Tuesday, November 1, 2011
Episode Demonstrates Consumers Have Power to Shape the Marketplace
Following weeks of consumer protest, Bank of America announced today that it is dropping its plan to begin charging consumers a monthly $5 debit card fee. Bank of America’s decision demonstrates that consumers can have a big impact on banking industry practices by joining together and making their voices heard, according to Consumers Union, the advocacy arm of Consumer Reports.
“Consumers have the power to make the big banks back down from unfair practices if they raise their voices and vote with their feet and their dollars,” said Norma Garcia, manager of Consumers Union’s financial services program. “In the end, Bank of America understood that it risked losing too many valuable customers by charging an unfair debit card fee.”
Bank of America’s announcement in September that it planned to charge most of its customers a monthly debit card fee beginning in 2012 sparked a huge public outcry. The public protest added significant momentum to a growing movement among consumers to transfer their accounts from big banks to credit unions and smaller community banks.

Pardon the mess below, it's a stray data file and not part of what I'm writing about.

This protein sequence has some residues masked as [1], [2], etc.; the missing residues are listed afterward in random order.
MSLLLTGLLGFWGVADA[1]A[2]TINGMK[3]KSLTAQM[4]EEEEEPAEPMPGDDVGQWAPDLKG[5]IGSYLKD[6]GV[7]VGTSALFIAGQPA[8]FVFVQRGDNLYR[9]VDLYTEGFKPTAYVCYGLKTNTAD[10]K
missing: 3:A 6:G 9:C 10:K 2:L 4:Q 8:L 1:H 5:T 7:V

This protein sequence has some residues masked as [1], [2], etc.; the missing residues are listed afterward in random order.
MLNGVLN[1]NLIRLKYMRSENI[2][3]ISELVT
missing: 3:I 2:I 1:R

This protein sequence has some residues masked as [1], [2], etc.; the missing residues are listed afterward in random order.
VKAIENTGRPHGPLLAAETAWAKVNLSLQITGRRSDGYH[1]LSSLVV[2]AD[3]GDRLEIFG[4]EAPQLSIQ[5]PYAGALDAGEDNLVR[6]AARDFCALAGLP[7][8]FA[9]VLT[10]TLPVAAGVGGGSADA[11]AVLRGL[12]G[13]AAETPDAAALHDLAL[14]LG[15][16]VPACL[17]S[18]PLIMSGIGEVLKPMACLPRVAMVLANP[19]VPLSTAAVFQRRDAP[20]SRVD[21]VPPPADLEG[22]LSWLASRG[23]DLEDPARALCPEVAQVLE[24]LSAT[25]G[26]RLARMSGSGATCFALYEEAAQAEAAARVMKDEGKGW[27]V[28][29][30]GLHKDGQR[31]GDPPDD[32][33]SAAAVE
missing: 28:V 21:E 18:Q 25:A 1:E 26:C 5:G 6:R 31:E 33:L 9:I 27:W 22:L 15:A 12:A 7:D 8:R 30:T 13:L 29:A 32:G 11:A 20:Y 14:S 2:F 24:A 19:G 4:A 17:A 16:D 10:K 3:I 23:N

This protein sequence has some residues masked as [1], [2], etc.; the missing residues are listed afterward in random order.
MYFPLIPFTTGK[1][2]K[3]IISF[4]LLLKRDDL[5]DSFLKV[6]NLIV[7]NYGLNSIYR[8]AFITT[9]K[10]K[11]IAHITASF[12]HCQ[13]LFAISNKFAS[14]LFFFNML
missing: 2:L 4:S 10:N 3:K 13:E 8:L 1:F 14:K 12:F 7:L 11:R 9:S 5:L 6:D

Over the past week, JP Morgan Chase, Wells Fargo, SunTrust Bank, and Regions Financial Corp. have all backed away from plans to charge monthly fees for debit card purchases. Bank of America was the only major bank left with plans to charge a debit card fee until it caved to public pressure today.
“The public backlash over debit card fees should serve as a big wake up call to banks that they can’t take their customers for granted,” said Pamela Banks, senior policy counsel for Consumers Union. “While banks may come back with other fees in the future, they’ll be gauging public reaction carefully. Consumers should be on the lookout for new fees and remember that if they’re not happy with how they are being treated, they should shop around for a bank or credit union for a better deal.”
Consumers Union has developed a set of tips to help guide consumers interested in switching their accounts to a new financial institution. The tips along with a “How-To Change Banks” video is available at www.DefendYourDollars.org
Contact: Michael McCauley, 415-431-6747, ext 126 (office) or 415-902-9537 (cell) or David Butler or Kara Kelber, 202-462-6262